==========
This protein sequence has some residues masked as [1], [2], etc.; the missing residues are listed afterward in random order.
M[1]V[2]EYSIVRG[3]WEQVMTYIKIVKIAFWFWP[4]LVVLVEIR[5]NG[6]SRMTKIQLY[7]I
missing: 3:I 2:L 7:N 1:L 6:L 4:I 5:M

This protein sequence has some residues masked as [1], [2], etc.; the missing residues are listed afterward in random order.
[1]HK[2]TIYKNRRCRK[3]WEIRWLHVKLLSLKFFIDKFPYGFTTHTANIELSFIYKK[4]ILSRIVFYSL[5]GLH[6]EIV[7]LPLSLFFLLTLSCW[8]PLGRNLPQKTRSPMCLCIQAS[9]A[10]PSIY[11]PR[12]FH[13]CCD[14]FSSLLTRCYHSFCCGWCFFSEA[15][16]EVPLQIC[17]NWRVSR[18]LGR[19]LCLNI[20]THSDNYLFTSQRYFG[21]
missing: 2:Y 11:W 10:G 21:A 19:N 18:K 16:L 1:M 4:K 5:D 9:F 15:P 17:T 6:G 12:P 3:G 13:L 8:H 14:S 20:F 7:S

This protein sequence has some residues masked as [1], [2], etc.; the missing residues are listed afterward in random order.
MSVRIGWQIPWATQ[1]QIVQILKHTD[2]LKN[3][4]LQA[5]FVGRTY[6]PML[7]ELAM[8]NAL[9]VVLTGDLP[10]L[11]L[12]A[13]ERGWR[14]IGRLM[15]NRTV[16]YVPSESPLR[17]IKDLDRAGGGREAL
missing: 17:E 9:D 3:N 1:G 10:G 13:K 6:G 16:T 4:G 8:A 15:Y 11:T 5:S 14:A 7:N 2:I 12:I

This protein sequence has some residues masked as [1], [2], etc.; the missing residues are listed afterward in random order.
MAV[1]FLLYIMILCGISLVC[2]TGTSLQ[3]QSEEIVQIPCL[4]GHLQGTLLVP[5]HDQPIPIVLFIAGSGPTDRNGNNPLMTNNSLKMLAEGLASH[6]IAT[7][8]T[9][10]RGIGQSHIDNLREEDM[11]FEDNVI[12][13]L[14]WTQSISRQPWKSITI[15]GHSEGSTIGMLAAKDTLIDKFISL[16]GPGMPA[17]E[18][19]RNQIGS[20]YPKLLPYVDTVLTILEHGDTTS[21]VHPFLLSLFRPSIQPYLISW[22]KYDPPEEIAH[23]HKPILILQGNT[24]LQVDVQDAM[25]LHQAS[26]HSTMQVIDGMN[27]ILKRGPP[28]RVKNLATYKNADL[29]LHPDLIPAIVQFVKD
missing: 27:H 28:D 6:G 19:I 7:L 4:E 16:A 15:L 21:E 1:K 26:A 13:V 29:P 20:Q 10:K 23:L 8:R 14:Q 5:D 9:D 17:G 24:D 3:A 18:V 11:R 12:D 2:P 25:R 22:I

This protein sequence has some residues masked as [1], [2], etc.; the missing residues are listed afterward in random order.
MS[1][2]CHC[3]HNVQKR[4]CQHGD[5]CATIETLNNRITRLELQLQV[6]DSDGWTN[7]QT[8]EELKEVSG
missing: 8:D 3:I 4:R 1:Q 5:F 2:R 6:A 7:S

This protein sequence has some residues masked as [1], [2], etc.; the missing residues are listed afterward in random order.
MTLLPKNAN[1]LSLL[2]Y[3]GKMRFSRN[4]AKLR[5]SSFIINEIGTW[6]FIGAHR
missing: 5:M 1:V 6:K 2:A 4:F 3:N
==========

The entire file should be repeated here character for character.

This protein sequence has some residues masked as [1], [2], etc.; the missing residues are listed afterward in random order.
M[1]V[2]EYSIVRG[3]WEQVMTYIKIVKIAFWFWP[4]LVVLVEIR[5]NG[6]SRMTKIQLY[7]I
missing: 3:I 2:L 7:N 1:L 6:L 4:I 5:M

This protein sequence has some residues masked as [1], [2], etc.; the missing residues are listed afterward in random order.
[1]HK[2]TIYKNRRCRK[3]WEIRWLHVKLLSLKFFIDKFPYGFTTHTANIELSFIYKK[4]ILSRIVFYSL[5]GLH[6]EIV[7]LPLSLFFLLTLSCW[8]PLGRNLPQKTRSPMCLCIQAS[9]A[10]PSIY[11]PR[12]FH[13]CCD[14]FSSLLTRCYHSFCCGWCFFSEA[15][16]EVPLQIC[17]NWRVSR[18]LGR[19]LCLNI[20]THSDNYLFTSQRYFG[21]
missing: 2:Y 11:W 10:G 21:A 19:N 18:K 16:L 1:M 4:K 5:D 9:F 15:P 17:T 6:G 12:P 3:G 13:L 8:H 14:S 20:F 7:S

This protein sequence has some residues masked as [1], [2], etc.; the missing residues are listed afterward in random order.
MSVRIGWQIPWATQ[1]QIVQILKHTD[2]LKN[3][4]LQA[5]FVGRTY[6]PML[7]ELAM[8]NAL[9]VVLTGDLP[10]L[11]L[12]A[13]ERGWR[14]IGRLM[15]NRTV[16]YVPSESPLR[17]IKDLDRAGGGREAL
missing: 17:E 9:D 3:N 1:G 10:G 13:K 6:G 16:T 4:G 8:A 15:Y 11:T 5:S 14:A 7:N 2:I 12:I

This protein sequence has some residues masked as [1], [2], etc.; the missing residues are listed afterward in random order.
MAV[1]FLLYIMILCGISLVC[2]TGTSLQ[3]QSEEIVQIPCL[4]GHLQGTLLVP[5]HDQPIPIVLFIAGSGPTDRNGNNPLMTNNSLKMLAEGLASH[6]IAT[7][8]T[9][10]RGIGQSHIDNLREEDM[11]FEDNVI[12][13]L[14]WTQSISRQPWKSITI[15]GHSEGSTIGMLAAKDTLIDKFISL[16]GPGMPA[17]E[18][19]RNQIGS[20]YPKLLPYVDTVLTILEHGDTTS[21]VHPFLLSLFRPSIQPYLISW[22]KYDPPEEIAH[23]HKPILILQGNT[24]LQVDVQDAM[25]LHQAS[26]HSTMQVIDGMN[27]ILKRGPP[28]RVKNLATYKNADL[29]LHPDLIPAIVQFVKD
missing: 27:H 28:D 6:G 19:I 7:L 4:E 16:A 15:L 21:E 1:K 26:A 13:V 29:P 20:Q 10:K 23:L 8:R 14:Q 5:D 9:D 17:G 24:D 3:A 18:V 11:R 12:D 2:P 25:R 22:I

This protein sequence has some residues masked as [1], [2], etc.; the missing residues are listed afterward in random order.
MS[1][2]CHC[3]HNVQKR[4]CQHGD[5]CATIETLNNRITRLELQLQV[6]DSDGWTN[7]QT[8]EELKEVSG
missing: 8:D 3:I 4:R 1:Q 5:F 2:R 6:A 7:S

This protein sequence has some residues masked as [1], [2], etc.; the missing residues are listed afterward in random order.
MTLLPKNAN[1]LSLL[2]Y[3]GKMRFSRN[4]AKLR[5]SSFIINEIGTW[6]FIGAHR
missing: 5:M 1:V 6:K 2:A 4:F 3:N